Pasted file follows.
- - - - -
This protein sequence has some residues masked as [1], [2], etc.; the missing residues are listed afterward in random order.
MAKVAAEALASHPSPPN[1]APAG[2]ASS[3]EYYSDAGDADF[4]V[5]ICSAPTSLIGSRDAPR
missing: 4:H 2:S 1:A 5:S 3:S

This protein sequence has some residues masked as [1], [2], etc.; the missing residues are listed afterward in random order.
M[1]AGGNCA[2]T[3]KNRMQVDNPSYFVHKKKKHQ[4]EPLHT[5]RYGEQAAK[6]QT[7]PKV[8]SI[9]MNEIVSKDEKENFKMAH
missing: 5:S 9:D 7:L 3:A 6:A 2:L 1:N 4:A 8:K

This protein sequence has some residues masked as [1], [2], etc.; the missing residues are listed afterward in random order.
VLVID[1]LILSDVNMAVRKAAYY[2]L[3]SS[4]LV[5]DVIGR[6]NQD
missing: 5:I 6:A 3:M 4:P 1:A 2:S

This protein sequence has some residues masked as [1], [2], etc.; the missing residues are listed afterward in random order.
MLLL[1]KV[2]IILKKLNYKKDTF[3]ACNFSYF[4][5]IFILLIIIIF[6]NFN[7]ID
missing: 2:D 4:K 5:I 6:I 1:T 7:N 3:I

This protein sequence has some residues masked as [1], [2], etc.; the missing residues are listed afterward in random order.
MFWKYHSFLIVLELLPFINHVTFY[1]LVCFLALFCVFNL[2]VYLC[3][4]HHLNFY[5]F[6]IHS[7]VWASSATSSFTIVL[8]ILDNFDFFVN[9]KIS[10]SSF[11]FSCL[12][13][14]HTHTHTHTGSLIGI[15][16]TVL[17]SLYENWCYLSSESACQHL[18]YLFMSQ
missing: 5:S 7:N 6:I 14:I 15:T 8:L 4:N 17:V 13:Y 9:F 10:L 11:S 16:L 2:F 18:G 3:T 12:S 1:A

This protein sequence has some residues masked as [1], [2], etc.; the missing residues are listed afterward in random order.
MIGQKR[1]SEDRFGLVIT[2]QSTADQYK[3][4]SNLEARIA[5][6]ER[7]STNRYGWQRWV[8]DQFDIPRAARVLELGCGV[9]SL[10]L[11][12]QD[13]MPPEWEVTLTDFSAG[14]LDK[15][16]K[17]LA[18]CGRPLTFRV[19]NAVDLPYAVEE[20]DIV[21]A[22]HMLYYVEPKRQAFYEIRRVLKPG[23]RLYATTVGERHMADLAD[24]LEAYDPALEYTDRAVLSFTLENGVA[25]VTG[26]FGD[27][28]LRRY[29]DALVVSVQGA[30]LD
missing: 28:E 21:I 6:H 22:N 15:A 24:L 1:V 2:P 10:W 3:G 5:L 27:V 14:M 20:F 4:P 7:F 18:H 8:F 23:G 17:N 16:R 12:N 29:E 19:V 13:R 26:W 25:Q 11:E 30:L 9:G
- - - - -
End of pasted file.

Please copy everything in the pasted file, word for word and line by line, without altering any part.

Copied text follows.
This protein sequence has some residues masked as [1], [2], etc.; the missing residues are listed afterward in random order.
MAKVAAEALASHPSPPN[1]APAG[2]ASS[3]EYYSDAGDADF[4]V[5]ICSAPTSLIGSRDAPR
missing: 4:H 2:S 1:A 5:S 3:S

This protein sequence has some residues masked as [1], [2], etc.; the missing residues are listed afterward in random order.
M[1]AGGNCA[2]T[3]KNRMQVDNPSYFVHKKKKHQ[4]EPLHT[5]RYGEQAAK[6]QT[7]PKV[8]SI[9]MNEIVSKDEKENFKMAH
missing: 5:S 9:D 7:L 3:A 6:A 2:L 1:N 4:A 8:K

This protein sequence has some residues masked as [1], [2], etc.; the missing residues are listed afterward in random order.
VLVID[1]LILSDVNMAVRKAAYY[2]L[3]SS[4]LV[5]DVIGR[6]NQD
missing: 5:I 6:A 3:M 4:P 1:A 2:S

This protein sequence has some residues masked as [1], [2], etc.; the missing residues are listed afterward in random order.
MLLL[1]KV[2]IILKKLNYKKDTF[3]ACNFSYF[4][5]IFILLIIIIF[6]NFN[7]ID
missing: 2:D 4:K 5:I 6:I 1:T 7:N 3:I

This protein sequence has some residues masked as [1], [2], etc.; the missing residues are listed afterward in random order.
MFWKYHSFLIVLELLPFINHVTFY[1]LVCFLALFCVFNL[2]VYLC[3][4]HHLNFY[5]F[6]IHS[7]VWASSATSSFTIVL[8]ILDNFDFFVN[9]KIS[10]SSF[11]FSCL[12][13][14]HTHTHTHTGSLIGI[15][16]TVL[17]SLYENWCYLSSESACQHL[18]YLFMSQ
missing: 5:S 7:N 6:I 14:I 15:T 8:L 4:N 17:V 13:Y 9:F 10:L 11:S 16:L 2:F 18:G 3:T 12:S 1:A

This protein sequence has some residues masked as [1], [2], etc.; the missing residues are listed afterward in random order.
MIGQKR[1]SEDRFGLVIT[2]QSTADQYK[3][4]SNLEARIA[5][6]ER[7]STNRYGWQRWV[8]DQFDIPRAARVLELGCGV[9]SL[10]L[11][12]QD[13]MPPEWEVTLTDFSAG[14]LDK[15][16]K[17]LA[18]CGRPLTFRV[19]NAVDLPYAVEE[20]DIV[21]A[22]HMLYYVEPKRQAFYEIRRVLKPG[23]RLYATTVGERHMADLAD[24]LEAYDPALEYTDRAVLSFTLENGVA[25]VTG[26]FGD[27][28]LRRY[29]DALVVSVQGA[30]LD
missing: 28:E 21:I 6:H 22:N 15:A 24:L 1:V 2:P 10:W 3:G 5:L 27:V 14:M 20:F 4:P 7:F 18:H 8:F 23:G 17:N 16:R 12:N 29:E 19:V 13:R 26:W 25:Q 11:E 30:L 9:G